Military Review English Edition March-April 2016 - Page 45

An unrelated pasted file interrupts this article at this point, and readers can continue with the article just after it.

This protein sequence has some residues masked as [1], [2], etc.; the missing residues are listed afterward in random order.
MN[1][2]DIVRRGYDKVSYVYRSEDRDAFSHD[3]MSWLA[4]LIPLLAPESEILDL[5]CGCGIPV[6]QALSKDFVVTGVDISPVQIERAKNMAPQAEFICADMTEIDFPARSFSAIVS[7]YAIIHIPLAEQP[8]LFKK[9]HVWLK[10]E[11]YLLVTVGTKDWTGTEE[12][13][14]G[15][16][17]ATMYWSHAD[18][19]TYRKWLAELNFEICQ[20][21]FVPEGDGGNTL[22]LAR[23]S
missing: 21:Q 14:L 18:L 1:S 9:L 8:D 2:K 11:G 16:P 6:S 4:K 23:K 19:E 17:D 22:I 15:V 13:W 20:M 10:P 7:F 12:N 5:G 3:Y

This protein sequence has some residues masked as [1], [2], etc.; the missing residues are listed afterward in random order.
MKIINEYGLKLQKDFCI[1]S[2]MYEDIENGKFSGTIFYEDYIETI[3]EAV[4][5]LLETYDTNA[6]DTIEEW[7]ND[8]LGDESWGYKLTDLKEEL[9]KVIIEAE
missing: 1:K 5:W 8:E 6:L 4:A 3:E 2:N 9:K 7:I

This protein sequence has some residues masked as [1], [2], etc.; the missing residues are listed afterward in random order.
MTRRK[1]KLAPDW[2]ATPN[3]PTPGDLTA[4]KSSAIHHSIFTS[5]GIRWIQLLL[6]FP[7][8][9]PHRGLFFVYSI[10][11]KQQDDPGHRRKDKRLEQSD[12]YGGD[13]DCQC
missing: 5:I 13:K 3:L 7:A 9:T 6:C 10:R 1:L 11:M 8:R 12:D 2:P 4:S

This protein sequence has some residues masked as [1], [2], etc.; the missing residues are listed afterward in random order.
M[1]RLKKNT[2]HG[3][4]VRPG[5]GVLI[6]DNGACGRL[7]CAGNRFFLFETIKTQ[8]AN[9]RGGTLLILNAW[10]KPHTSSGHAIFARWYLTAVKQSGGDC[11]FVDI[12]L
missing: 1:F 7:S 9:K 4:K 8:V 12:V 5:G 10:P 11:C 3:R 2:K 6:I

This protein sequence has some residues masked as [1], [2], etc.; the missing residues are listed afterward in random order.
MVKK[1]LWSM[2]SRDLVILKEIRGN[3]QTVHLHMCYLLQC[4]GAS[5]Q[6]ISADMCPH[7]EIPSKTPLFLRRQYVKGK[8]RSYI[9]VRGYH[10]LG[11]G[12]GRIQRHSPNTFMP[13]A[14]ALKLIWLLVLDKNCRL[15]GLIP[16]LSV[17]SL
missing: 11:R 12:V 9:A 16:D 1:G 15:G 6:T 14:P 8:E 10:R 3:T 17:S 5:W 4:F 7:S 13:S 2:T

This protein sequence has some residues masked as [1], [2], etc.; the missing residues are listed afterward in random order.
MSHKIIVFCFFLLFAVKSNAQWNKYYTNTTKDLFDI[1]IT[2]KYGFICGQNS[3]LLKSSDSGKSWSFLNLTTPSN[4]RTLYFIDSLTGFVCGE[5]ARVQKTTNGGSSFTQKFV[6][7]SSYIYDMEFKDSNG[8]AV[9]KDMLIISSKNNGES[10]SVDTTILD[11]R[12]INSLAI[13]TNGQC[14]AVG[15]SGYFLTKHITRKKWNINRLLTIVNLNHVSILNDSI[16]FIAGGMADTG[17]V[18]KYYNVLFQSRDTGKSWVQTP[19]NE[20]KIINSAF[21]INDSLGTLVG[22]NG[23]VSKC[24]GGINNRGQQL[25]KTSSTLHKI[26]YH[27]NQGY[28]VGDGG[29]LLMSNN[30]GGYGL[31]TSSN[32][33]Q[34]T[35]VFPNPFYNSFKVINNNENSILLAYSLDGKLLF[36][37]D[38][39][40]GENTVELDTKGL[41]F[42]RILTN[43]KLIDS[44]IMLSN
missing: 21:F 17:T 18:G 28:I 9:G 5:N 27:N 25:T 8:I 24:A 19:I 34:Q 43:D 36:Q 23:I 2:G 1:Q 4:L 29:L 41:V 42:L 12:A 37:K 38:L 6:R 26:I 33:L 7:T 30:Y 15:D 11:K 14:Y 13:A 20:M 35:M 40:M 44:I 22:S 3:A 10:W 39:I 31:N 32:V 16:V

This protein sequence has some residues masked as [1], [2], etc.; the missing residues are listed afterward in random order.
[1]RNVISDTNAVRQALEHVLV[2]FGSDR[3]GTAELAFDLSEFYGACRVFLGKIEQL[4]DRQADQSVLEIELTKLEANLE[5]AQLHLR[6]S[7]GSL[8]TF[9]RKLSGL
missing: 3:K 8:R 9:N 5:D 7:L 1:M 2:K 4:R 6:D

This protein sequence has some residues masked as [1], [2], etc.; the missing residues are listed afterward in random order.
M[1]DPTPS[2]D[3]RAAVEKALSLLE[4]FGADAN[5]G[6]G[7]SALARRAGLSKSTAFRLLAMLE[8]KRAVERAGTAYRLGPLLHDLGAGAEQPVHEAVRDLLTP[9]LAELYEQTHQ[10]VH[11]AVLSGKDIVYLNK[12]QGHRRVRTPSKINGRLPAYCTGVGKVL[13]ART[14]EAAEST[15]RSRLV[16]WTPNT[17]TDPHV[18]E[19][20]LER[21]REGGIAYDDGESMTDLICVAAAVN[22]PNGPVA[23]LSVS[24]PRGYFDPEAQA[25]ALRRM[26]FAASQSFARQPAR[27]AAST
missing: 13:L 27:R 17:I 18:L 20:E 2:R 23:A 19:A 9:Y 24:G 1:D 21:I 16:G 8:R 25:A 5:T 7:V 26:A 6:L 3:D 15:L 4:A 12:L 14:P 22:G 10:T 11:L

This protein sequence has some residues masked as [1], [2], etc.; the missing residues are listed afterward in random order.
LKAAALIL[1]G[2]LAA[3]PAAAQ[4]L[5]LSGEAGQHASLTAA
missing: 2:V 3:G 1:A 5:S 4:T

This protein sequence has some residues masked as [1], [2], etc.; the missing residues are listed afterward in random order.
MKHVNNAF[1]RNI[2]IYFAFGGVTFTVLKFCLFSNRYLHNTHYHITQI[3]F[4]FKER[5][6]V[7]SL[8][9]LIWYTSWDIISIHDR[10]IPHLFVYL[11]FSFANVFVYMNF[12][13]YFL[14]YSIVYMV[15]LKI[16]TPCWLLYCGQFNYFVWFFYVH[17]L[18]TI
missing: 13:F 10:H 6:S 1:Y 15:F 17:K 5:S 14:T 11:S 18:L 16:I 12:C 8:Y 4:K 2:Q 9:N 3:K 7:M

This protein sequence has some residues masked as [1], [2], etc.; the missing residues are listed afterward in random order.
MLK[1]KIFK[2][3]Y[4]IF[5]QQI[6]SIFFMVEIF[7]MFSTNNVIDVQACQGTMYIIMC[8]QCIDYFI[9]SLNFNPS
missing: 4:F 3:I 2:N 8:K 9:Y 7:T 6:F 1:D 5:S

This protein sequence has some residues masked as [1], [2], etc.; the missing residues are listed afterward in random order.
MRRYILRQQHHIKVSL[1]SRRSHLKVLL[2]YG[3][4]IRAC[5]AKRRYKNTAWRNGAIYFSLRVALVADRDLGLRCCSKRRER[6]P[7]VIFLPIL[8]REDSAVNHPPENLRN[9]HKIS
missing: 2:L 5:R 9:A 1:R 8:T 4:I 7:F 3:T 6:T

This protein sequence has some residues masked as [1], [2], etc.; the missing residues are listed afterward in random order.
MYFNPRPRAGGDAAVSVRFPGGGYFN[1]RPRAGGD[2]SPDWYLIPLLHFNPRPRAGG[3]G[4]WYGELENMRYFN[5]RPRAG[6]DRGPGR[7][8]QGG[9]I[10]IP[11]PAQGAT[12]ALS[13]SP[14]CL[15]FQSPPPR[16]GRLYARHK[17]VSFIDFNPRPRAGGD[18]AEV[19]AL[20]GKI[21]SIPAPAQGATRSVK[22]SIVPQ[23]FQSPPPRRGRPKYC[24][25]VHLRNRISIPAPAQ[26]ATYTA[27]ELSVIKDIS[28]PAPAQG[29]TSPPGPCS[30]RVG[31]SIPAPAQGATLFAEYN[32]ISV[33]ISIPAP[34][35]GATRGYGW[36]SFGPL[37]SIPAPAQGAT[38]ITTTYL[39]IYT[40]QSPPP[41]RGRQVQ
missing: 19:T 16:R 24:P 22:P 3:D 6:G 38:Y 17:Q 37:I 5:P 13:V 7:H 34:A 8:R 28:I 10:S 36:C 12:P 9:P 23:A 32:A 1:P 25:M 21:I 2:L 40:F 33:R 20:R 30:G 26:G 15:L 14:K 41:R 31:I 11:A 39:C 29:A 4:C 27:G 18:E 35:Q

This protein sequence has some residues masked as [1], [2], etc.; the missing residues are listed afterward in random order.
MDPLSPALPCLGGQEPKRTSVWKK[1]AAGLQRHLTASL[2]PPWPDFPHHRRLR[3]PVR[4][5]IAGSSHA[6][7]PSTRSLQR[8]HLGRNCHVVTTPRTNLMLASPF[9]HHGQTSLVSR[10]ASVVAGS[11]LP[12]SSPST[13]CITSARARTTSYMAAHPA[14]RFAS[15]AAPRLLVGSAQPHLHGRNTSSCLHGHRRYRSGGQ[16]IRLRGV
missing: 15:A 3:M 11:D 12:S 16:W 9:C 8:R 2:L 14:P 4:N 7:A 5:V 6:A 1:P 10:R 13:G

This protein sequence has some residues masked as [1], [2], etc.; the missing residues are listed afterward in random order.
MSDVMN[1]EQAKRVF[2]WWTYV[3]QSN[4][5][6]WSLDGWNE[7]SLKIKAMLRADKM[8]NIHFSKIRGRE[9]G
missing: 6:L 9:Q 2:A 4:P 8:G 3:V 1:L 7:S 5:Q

EMERGING COMPLEXITY to our shores. We stand at the cusp of sweeping global change that will forever affect the nature of our culture and, perhaps, the fiber and character of our people. In the contemporary national security environment, there are many complex dynamic pressures and conditions to consider and overcome. These pressures will intensify as the world becomes increasingly interconnected. The dynamics of convergence, the coming together of many conditions and events, and emergence, the development of continuing concerns and new challenges out of the entirety of the circumstances we face, give rise to a difficult collective security context. New challenges require new solutions. Our goal must be to find new strategies to effectively deal with this problematic situation and implement whatever modifications or outright changes are required to meet future challenges. We ignore the reality of this new condition at our peril. Challenges of the Information Environment A large amount of information, in numerous forms, comes into our “organizational–cognitive–decision management” sphere in a constant flow of ever-changing qualities and substance. Timelines are short, geospatial interests are global, speed and tempo are rapid, and operational context is conditional and circumstantial. Intent is often hidden, and meaning is not clear. Deception is in play. In this complex, contemporary information environment, unless we can somehow achieve selective understanding and parsing of the dynamic parts and engender complete fusion of all sources, methods, and processes of information, we are very likely to experience cognitive and operational uncertainty—and failure. We cannot hope to succeed without focused and deliberate efforts to improve our information processes, including analysis and synthesis required to achieve knowledge and understanding that can empower coherent action, out of the chaos of the information tornado. The many interacting (converging and emerging) elements of information, including all sources, hazards, enemies, and conditions, require a much broader and more dense body of data and, at the same time, a more specific approach to building a viable national security knowledge base than we have had before. In the past, a variety of events and actions were often viewed discretely—in the context of time, space (area), speed and tempo, topical impact, and other related MILITARY REVIEW  March-April 2016 conditions. In some cases, we may not have known when intentions or events were formed or when they occurred, and their interrelationships were not apparent. Thus, our approach to dealing with them was dispersed and divergent. We may also have misperceived them or wrongly assessed them because of faulty information, time lag, dissimilarity, or even flawed preconceptions or biases. We may not have perceived any convergence. We focused on what we could cognitively manage. Inadvertent change sometimes occurred through selective disregard of some events—either because they were assessed to be unimportant, or because they seemed less urgent than other events—and so their management was left to a later time. In some cases, events were wrongly assessed as positive and constructive and placed in a different context, not dealt with as problems or threats. The resulting effects changed the contextual perception and the substantial form of the point of convergence and resulting confluence. This change was sometimes very rapid and so dramatic that both the perception and the actual form or condition of those events changed as a direct result. We sought a “logic thread” (links and connections) between and among the various forces of change and the events that were manifest of those forces, attempting to understand them and their relationships in order to better control and respond to conditions and, where possible, to preclude an event through anticipatory (predictive) acti on. We seldom succeeded, and we often told ourselves that we failed because of the complexity of the challenges we faced. Convergence The “new” premise is that, in the contemporary and anticipated future environment, there are many near-concurrent forces (intentions and events) at work that affect ambient conditions. These forces collectively converge at some political, economic, military, diplomatic, intelligence, law enforcement, public safety, security, and societal point. At this point of convergence, the collective effect, the synergy of these forces, is greater— much greater in some cases—than the mere sum of their singular effects. The figure below provides a real-world example of convergence. Convergence is a nonlinear dynamic event, and the point of convergence is very complex and concentrated. One can postulate that the nature of the resulting 43